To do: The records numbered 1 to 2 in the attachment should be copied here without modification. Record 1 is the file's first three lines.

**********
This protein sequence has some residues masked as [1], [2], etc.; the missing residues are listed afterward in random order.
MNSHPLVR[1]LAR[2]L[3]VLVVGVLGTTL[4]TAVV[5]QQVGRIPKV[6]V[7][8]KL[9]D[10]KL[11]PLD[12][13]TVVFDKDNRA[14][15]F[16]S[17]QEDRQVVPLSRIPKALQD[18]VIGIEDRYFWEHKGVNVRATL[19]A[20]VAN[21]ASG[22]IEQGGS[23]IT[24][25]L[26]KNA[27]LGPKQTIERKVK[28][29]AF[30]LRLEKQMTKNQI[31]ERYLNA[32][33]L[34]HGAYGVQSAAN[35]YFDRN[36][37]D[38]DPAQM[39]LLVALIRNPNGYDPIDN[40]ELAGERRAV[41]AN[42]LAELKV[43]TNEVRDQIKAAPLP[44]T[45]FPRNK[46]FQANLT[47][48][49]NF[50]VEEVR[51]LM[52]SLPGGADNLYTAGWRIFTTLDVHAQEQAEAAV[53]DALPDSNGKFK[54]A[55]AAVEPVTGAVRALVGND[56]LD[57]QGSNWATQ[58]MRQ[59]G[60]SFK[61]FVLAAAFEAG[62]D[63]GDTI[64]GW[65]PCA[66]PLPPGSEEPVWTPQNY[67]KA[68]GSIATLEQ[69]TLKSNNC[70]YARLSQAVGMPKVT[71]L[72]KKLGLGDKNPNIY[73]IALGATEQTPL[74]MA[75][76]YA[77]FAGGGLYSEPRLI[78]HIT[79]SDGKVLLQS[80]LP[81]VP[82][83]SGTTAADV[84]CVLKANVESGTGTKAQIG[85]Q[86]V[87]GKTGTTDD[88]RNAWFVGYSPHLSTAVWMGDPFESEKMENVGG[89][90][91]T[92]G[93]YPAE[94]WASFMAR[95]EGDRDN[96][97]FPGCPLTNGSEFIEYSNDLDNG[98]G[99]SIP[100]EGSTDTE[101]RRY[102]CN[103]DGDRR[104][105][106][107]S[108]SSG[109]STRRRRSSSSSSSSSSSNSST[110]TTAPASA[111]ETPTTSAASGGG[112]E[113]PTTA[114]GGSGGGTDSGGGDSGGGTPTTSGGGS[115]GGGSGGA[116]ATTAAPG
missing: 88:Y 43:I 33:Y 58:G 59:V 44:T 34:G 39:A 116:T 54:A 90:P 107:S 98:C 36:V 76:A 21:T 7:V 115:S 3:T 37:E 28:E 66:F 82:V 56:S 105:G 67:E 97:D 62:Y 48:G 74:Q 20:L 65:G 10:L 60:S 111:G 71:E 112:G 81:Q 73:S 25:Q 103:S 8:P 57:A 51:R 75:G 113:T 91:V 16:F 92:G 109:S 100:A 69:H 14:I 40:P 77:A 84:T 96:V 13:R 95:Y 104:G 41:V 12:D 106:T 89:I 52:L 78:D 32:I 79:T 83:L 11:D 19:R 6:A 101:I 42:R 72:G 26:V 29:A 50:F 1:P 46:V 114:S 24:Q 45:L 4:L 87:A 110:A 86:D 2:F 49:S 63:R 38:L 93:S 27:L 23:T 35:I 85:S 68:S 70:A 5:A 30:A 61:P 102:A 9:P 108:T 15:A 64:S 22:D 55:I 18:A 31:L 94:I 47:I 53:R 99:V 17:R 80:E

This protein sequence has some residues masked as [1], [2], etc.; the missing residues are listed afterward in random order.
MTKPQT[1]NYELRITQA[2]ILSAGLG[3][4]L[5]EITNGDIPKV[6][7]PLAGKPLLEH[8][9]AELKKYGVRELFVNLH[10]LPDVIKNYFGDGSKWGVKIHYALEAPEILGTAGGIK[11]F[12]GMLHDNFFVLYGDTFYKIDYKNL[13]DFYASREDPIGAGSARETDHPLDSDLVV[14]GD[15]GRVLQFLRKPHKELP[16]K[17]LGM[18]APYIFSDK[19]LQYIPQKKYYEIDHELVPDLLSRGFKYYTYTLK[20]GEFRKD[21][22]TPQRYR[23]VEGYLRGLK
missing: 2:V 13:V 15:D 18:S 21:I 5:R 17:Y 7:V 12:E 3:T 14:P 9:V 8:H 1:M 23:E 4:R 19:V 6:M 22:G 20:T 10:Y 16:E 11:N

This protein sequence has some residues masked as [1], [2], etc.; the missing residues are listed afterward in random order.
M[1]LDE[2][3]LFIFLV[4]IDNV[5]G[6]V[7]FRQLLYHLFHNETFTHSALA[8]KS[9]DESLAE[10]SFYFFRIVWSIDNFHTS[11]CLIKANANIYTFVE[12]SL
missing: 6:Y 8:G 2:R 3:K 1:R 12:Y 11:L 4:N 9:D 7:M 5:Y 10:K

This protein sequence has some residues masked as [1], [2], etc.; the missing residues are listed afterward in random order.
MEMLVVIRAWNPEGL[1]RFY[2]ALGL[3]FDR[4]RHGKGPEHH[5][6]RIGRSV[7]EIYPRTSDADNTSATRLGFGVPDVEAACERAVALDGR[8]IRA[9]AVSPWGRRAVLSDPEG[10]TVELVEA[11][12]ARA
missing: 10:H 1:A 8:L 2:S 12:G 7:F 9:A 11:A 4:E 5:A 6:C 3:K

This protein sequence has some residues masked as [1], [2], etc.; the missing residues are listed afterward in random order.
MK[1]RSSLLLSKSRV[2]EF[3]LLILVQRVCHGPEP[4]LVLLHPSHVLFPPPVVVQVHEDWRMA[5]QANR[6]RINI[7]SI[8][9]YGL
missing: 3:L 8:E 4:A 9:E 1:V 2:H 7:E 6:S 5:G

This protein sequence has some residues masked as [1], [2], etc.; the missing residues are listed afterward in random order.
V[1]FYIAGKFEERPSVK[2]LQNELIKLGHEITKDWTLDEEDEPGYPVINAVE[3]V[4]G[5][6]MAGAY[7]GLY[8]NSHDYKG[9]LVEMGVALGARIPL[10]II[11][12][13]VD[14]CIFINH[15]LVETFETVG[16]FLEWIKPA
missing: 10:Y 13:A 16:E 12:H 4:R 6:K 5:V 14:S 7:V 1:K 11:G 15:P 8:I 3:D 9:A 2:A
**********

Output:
This protein sequence has some residues masked as [1], [2], etc.; the missing residues are listed afterward in random order.
MNSHPLVR[1]LAR[2]L[3]VLVVGVLGTTL[4]TAVV[5]QQVGRIPKV[6]V[7][8]KL[9]D[10]KL[11]PLD[12][13]TVVFDKDNRA[14][15]F[16]S[17]QEDRQVVPLSRIPKALQD[18]VIGIEDRYFWEHKGVNVRATL[19]A[20]VAN[21]ASG[22]IEQGGS[23]IT[24][25]L[26]KNA[27]LGPKQTIERKVK[28][29]AF[30]LRLEKQMTKNQI[31]ERYLNA[32][33]L[34]HGAYGVQSAAN[35]YFDRN[36][37]D[38]DPAQM[39]LLVALIRNPNGYDPIDN[40]ELAGERRAV[41]AN[42]LAELKV[43]TNEVRDQIKAAPLP[44]T[45]FPRNK[46]FQANLT[47][48][49]NF[50]VEEVR[51]LM[52]SLPGGADNLYTAGWRIFTTLDVHAQEQAEAAV[53]DALPDSNGKFK[54]A[55]AAVEPVTGAVRALVGND[56]LD[57]QGSNWATQ[58]MRQ[59]G[60]SFK[61]FVLAAAFEAG[62]D[63]GDTI[64]GW[65]PCA[66]PLPPGSEEPVWTPQNY[67]KA[68]GSIATLEQ[69]TLKSNNC[70]YARLSQAVGMPKVT[71]L[72]KKLGLGDKNPNIY[73]IALGATEQTPL[74]MA[75][76]YA[77]FAGGGLYSEPRLI[78]HIT[79]SDGKVLLQS[80]LP[81]VP[82][83]SGTTAADV[84]CVLKANVESGTGTKAQIG[85]Q[86]V[87]GKTGTTDD[88]RNAWFVGYSPHLSTAVWMGDPFESEKMENVGG[89][90][91]T[92]G[93]YPAE[94]WASFMAR[95]EGDRDN[96][97]FPGCPLTNGSEFIEYSNDLDNG[98]G[99]SIP[100]EGSTDTE[101]RRY[102]CN[103]DGDRR[104][105][106][107]S[108]SSG[109]STRRRRSSSSSSSSSSSNSST[110]TTAPASA[111]ETPTTSAASGGG[112]E[113]PTTA[114]GGSGGGTDSGGGDSGGGTPTTSGGGS[115]GGGSGGA[116]ATTAAPG
missing: 88:Y 43:I 33:Y 58:G 59:V 44:T 34:G 39:A 116:T 54:A 90:P 107:S 98:C 36:V 76:A 21:T 7:V 115:S 3:T 37:E 28:E 66:F 82:V 56:S 105:G 67:E 97:D 62:Y 48:G 74:Q 20:L 65:G 10:L 60:S 111:G 71:E 112:G 81:Q 73:S 25:Q 103:S 8:P 57:A 51:R 75:G 113:T 91:V 16:F 92:G 109:S 100:A 69:H 14:I 40:P 77:A 84:T 96:V 13:R 95:Y 104:G 41:V 12:D 106:T 89:I 52:L 78:D 32:I 79:T 83:L 11:D 19:R 6:A 101:I 42:R 72:G 26:V 29:A 50:F 1:P 46:V 114:S 24:Q 45:L 4:L 87:A 110:A 86:D 2:F 49:S 63:R 38:L 93:S 27:L 23:T 35:I 85:S 68:S 70:A 5:A 30:A 61:P 102:A 9:P 108:T 15:A 64:S 22:D 55:I 18:A 31:L 94:I 47:I 53:R 99:V 17:R 80:E

This protein sequence has some residues masked as [1], [2], etc.; the missing residues are listed afterward in random order.
MTKPQT[1]NYELRITQA[2]ILSAGLG[3][4]L[5]EITNGDIPKV[6][7]PLAGKPLLEH[8][9]AELKKYGVRELFVNLH[10]LPDVIKNYFGDGSKWGVKIHYALEAPEILGTAGGIK[11]F[12]GMLHDNFFVLYGDTFYKIDYKNL[13]DFYASREDPIGAGSARETDHPLDSDLVV[14]GD[15]GRVLQFLRKPHKELP[16]K[17]LGM[18]APYIFSDK[19]LQYIPQKKYYEIDHELVPDLLSRGFKYYTYTLK[20]GEFRKD[21][22]TPQRYR[23]VEGYLRGLK
missing: 2:V 13:V 15:D 18:S 21:I 5:R 17:Y 7:V 12:E 3:T 14:P 9:V 8:H 1:M 23:E 4:R 19:V 6:M 22:G 20:T 10:Y 16:E 11:N